“Not everyone has an ear for talent like I do,” Cohen quipped. “Some people said I couldn't sing — I don't think they were listening to the right person. They probably heard Benny or Jordan. My singing was excellent."

Takeaways from Bears ‘18 coordinators: Mitch Trubisky affecting more than offense, kudos to hiring process

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USA TODAY

Takeaways from Bears ‘18 coordinators: Mitch Trubisky affecting more than offense, kudos to hiring process

Head coach Matt Nagy conducted his first press conference on Thursday, introducing the coordinators for his three phases (Mark Helfrich, offense; Vic Fangio, defense; Chris Tabor, special teams). The session was predictably short on hard news, given that the hirings were just completed within the last several days, but some takeaways were there to be had, ranging from impressions to firmer indications of some directions the post-John Fox Bears may be trending:

Mitch Trubisky is going to be one seriously coached young quarterback.

Nagy is a former quarterback. Helfrich is a former quarterback. And the Bears are expected to bring back quarterbacks coach Dave Ragone, per Brad Biggs over at the Tribune; “Rags,” as his charges have dubbed him, is a former quarterback.

Forgive Trubisky is he develops neck problems nodding at all the advice he might be getting from three guys who by their quarterback training pretty much have had to know everything about their offenses. But it is a whole lotta QB mindset swirling around the young man.

The coaching corps is still sorting out exactly who does what, which will involve the hands-on coaching of Trubisky. “We’re finishing out the staff,” Helfrich said, “and once we have that, then we’ll start to kind of slot in those responsibilities.”

This kind of concentration of coaches from a similar background is actually a little unusual, the current vogue notwithstanding. Carson Wentz did bloom in his year two under a Philadelphia Eagles staff topped by former quarterbacks Doug Pederson, Frank Reich and John DeFilippo. And the Los Angeles Rams loosed Jared Goff’s talents with an all-former-quarterback triumvirate in Sean McVay, OC Matt LaFleur and QB coach Greg Olson.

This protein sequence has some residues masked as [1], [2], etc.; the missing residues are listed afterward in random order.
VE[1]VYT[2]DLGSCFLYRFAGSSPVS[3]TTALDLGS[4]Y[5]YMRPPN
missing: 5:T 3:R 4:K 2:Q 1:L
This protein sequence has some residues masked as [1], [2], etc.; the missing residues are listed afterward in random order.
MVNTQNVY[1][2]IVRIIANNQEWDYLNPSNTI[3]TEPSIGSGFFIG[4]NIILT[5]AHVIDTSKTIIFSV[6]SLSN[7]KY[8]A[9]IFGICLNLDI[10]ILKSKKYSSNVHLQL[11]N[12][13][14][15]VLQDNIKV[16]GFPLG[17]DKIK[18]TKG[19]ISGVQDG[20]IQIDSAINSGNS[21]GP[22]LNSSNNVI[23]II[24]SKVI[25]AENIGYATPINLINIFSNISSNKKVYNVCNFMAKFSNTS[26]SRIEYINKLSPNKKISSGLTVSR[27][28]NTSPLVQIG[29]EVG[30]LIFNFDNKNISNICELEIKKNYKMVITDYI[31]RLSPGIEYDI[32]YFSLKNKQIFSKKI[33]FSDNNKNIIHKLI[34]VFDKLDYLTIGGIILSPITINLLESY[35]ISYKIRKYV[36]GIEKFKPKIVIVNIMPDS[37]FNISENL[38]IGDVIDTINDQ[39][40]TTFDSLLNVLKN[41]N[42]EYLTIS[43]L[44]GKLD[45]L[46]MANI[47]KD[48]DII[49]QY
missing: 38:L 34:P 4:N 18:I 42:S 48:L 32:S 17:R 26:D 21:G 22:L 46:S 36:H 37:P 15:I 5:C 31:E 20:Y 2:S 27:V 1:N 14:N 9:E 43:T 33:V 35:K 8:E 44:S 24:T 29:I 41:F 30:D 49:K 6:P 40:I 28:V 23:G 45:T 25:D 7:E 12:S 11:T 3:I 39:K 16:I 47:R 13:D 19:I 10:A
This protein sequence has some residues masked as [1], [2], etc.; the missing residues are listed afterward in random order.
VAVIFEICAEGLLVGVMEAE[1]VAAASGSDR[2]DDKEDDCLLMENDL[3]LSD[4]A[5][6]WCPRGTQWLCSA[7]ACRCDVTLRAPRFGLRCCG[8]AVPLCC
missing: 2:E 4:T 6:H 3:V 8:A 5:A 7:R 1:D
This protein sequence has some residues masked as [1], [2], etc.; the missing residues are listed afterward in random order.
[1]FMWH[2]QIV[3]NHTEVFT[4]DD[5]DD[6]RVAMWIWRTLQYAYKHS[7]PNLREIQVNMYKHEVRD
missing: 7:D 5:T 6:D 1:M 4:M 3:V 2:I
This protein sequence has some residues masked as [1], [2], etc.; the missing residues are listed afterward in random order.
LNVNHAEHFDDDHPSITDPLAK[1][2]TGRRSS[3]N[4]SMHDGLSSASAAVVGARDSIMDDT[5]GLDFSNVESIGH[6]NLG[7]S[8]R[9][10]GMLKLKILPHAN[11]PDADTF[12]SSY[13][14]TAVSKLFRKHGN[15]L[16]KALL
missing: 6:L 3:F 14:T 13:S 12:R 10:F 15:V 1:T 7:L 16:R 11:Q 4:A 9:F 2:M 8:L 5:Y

But just for comparison’s sake, back in Kansas City, Nagy mentor Andy Reid was an offensive lineman at BYU. Down in New Orleans, Sean Payton is a former quarterback, but OC Pete Carmichael went through college on a baseball scholarship and QB coach Joe Lombardi was a college tight end, so Drew Brees hasn’t been info-swamped. Bill Belichick was a center and tight end, Green Bay’s Mike McCarthy was a college tight end and Case Keenum has flourished under former offensive lineman Pat Shurmur.

Helfrich has been on the job exactly one week and already has done some advanced evaluation of Trubisky, with an eye toward inevitable comparisons with Marcus Mariota, who starred at Oregon while Helfrich was a member of that staff.

“I see a lot [of similarities],” Helfrich said. “Mitchell has a tight release. He’s an accurate passer. They also have a couple things similar that makes them inaccurate. Their feet take them out of position. I sense from talking to a couple of offensive linemen, and this was unsolicited, when your offensive linemen are talking about how hard your quarterback works, that’s a great sign. So he needs to do that and continue to challenge himself and improve."

Football involves ego but not always to a fault

Keeping Vic Fangio as defensive coordinator may not rank yet with the organization retaining Buddy Ryan in that job when Mike Ditka was hired, but some intangibles make this a very big deal and reflect well on a spectrum of individuals.

GM Ryan Pace interviewed but didn’t elevate Fangio to the head-coaching slot. Yet whatever was said during the interview process didn’t alienate or create awkwardness for Fangio or whomever was hired ultimately. Point for Pace. Players made their feelings abundantly clear that they wanted Fangio back, and Fangio did not let a 20-year age difference between Nagy and himself ruin a good thing. Points to a lot of folks.

“I like our [players],” Fangio said. “I think I said it here during the season at a point that I really like coaching the group that we have. My favorite time during the week was being in front of them like I’m in front of you and going over practice watching the opponents’ tape, installing the plan for the week. I really liked being in front of our guys. They’re a good group collectively and as individuals and that part was appealing to me.”

And while Ditka and Ryan barely spoke, relationships in this administration have a different air.